Creston Town Hall. (Photo by Kelsey Yates)

Creston Town Hall. (Photo by Kelsey Yates)

Councillor Comments: COVID-19 Immunization Policy

In October, the Town of Creston implemented a mandatory immunization policy for staff and volunteers

By Arnold DeBoon, Town of Creston Councillor

Recently, town council passed a couple of policies requiring all councillors, staff, and volunteers to be fully immunized against COVID-19. The issue of vaccinations has been contentious, to say the least. People have strong opinions on this subject and it has created tension in our workplaces and our personal lives. Despite all of the emotions around this topic, council felt that it was necessary to implement a mandatory COVID-19 immunization policy for our organization. The policy is about doing what we can to protect our employees who provide essential services every day for our residents, and additionally, it helps us do our part in protecting our health care system.

READ MORE: Creston’s town council considers implementing COVID-19 immunization policy for staff, volunteers

Prior to the adoption of this COVID-19 immunization policy, you may have noted that the draft policy that was up for consideration didn’t include members of council. This was simply because members of council are not employees under the direction of the chief administrative officer (CAO), as other staff and volunteers are. Our CAO is responsible for policy development for employees and volunteers of the Town of Creston. As council members are elected, they are governed by provincial legislation which details how elected officials must conduct themselves, including disqualification from office. Once the COVID-19 immunization policy was in front of council for deliberation, council members requested to have a policy developed whereby it would also be mandatory for us to be fully immunized against COVID-19, within the same timelines as the policy for staff and volunteers.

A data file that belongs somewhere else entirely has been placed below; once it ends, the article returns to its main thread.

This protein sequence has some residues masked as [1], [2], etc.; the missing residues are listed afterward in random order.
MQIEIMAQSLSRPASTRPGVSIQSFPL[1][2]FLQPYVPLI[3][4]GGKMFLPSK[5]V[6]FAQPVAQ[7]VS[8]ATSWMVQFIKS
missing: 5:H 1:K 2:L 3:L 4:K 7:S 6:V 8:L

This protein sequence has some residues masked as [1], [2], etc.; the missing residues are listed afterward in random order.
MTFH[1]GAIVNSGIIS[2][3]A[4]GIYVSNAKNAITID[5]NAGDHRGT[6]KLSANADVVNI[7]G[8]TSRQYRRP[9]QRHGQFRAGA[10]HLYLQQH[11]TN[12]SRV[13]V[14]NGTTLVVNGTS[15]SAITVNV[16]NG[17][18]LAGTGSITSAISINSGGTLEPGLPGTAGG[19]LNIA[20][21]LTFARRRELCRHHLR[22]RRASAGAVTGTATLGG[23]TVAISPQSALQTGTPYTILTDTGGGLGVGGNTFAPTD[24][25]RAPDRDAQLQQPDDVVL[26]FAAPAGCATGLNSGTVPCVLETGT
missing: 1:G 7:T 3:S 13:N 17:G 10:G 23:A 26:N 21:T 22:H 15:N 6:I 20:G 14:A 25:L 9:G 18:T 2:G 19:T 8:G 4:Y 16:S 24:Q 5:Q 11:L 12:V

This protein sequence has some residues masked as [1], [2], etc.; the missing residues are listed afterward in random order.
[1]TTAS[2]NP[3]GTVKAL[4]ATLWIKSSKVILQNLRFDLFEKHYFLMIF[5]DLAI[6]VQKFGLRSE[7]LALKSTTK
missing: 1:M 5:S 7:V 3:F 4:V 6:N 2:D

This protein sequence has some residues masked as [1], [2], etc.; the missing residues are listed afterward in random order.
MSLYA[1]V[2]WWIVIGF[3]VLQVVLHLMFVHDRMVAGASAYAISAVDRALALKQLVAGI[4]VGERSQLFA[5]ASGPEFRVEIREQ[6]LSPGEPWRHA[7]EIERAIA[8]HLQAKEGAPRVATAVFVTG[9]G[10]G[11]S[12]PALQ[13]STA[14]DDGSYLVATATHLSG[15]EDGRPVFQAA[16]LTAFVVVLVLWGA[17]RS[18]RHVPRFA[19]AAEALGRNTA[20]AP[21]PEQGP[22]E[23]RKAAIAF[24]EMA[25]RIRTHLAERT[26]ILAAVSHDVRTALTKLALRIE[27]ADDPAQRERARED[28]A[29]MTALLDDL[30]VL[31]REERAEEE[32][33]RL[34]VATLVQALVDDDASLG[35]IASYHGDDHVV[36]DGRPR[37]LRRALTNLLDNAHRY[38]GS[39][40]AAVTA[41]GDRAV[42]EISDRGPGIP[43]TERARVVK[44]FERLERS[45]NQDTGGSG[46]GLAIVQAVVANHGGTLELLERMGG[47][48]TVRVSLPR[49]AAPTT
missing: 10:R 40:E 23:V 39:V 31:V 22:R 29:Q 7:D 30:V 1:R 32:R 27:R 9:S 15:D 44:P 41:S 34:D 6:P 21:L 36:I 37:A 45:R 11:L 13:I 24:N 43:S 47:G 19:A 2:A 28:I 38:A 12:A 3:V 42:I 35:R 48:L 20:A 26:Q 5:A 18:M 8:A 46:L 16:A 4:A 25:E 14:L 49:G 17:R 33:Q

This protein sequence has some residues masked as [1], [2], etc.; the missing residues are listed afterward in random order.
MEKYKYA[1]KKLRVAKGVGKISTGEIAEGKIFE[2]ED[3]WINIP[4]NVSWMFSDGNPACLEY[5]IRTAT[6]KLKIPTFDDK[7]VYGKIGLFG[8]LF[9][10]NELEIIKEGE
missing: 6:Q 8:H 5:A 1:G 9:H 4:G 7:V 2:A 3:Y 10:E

During the past 19 months, the Town of Creston has continuously enhanced measures to protect our workers and our community. An outbreak within our workforce could significantly impact the essential services that we all rely upon. For example, we need to have all employees available to manage snow clearing as we head into the winter months. We all rely on our streets being cleared of snow to be able to navigate our daily lives, so losing even a handful of employees to a COVID-19 outbreak in the workplace could be detrimental to providing that service. Since the beginning of the pandemic, the town has incurred additional costs and experienced the loss of some productivity to ensure that we would be able to continue to provide our essential services. Our volunteer firefighters work daily with the public, often in a first responder capacity with many who have health vulnerabilities. We need to ensure that we are doing everything we can to minimize the possibility of one of our firefighters causing the spread COVID-19 while providing critical services.

There seems to be a continuous conversation where individuals have stated that they personally do not want to receive the COVID-19 vaccine as they believe their immune system cannot handle it. However, this highly contagious virus is having a great effect on our health care system by those who do become very ill and require medical intervention. Hundreds of affected people in our province are in our hospitals. This is in addition to the regular influx of patients who rely on medical care for their illnesses or trauma situations. This burden to our hospitals has delayed surgeries that are important to the livelihood of so many people, and it has also created limitations to treatments for non-life threatening situations. Much of this can be avoided by being immunized. Yes, you can still acquire COVID-19 even if fully immunized, as was my case this past summer. The difference is that the statistics show that being fully immunized against COVID-19 significantly reduces the need for hospitalization.